“Many people ask me how I do it while sitting in a chair. I just instruct someone on how to dress me and then I go on stage. I do it mainly to show the world that people with physical disabilities are also capable and can do a small thing in a greater way. I also do it to establish hope and confidence in all the people living the same life as mine.”

As a Person With Disability who is confined to a wheelchair, attending school for her has been a nightmare in itself:

“In Rwanda the schools that I can be able to afford to attend do not have the capabilities of having me as a person who uses a wheelchair and needs another person to support me in moving, going to the bathroom and other activities. This is because the school buildings and laboratories are too small to fit in my wheelchair, and lack the technology to facilitate us have the same education as the normal students. Many times opportunities come for me to study in good schools but I can’t because of the way they’re built so I give up and look for the one that can support my wheelchair.”

For this reason, her life-long dream has been to study from abroad after high school, “but even if I get a chance to find a scholarship, I don’t know how I’d study there without going with someone to help me so all this discourages me.

Theonastine describes herself as “a visionary, ambitious, courageous, result oriented, and proactive girl who wants to accomplish many things in life.”

Asked what she would want to do with her life in future she explains;

“I want to be a journalist but apart from that I will do poetry. I want journalism to be my career but poetry is my life. I don’t just do poetry, me myself I’m a poem, people just have to read me I can change them.”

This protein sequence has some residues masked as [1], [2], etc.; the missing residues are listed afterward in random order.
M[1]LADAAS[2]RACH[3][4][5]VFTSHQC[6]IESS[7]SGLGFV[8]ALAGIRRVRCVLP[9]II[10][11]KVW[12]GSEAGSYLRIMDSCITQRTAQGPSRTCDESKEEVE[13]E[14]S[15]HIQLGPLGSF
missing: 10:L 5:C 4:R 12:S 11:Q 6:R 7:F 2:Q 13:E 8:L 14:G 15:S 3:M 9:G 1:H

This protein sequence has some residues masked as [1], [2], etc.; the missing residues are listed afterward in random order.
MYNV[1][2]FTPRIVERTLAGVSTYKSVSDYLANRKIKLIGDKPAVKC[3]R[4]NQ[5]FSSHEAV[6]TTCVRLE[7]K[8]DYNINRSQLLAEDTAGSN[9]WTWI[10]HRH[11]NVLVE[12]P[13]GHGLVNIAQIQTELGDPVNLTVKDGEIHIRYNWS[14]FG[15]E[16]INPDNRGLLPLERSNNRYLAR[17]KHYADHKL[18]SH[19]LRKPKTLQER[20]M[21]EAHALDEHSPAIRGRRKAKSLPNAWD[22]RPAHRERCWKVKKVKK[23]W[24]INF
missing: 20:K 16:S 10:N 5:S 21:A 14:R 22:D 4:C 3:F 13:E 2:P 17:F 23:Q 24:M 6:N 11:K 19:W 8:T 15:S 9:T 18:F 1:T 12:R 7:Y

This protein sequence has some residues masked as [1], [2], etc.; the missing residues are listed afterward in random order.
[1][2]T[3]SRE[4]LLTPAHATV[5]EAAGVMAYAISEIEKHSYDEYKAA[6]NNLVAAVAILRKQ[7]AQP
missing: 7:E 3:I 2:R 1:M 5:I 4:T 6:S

She would like to see a general shift in attitude toward persons with disabilities:

“I would love to see them (PWDs) treated like normal people. Sometimes as people with disabilities we get too much attention and it makes us feel like we’re not like others because they look at us as if we’re animals in a zoo, they just have to look at us like they look at others. I don’t agree with people who say that we need too much attention, we just need to feel human.”

Currently, her biggest wish is to land an opportunity to study abroad:

“I would have said my wish is to stop using a wheelchair but no, what if there is no cure? I just need to fulfill my dreams in the name of proving to the world that disability is not inability.

I want to advocate for people with physical disabilities and help them get the same high education as normal people. In my leisure times I like reading books and carrying out research about things happening in the world. However, studying for us has been hard due to the economic situation of my family.”

Her parting words:

“It hurts to have dreams and die without even accomplishing a quarter of it. For my big dreams of getting a higher education in order to help others including my family which has suffered a lot in order to bring me up to this level, I need help so that I may study in America where I can access new highly developed technology to help me in my studies and future life. This is because education is the only thing that will help me achieve my goals.

I know it is hard to step in my dreams but I also know it is possible because even the word impossible means ‘I’m possible’. I also know God’s will comes first.”

Subscribe to The New Times E-Paper

You want to chat directly with us? Send us a message on WhatsApp at +250 788 310 999    


Follow The New Times on Google News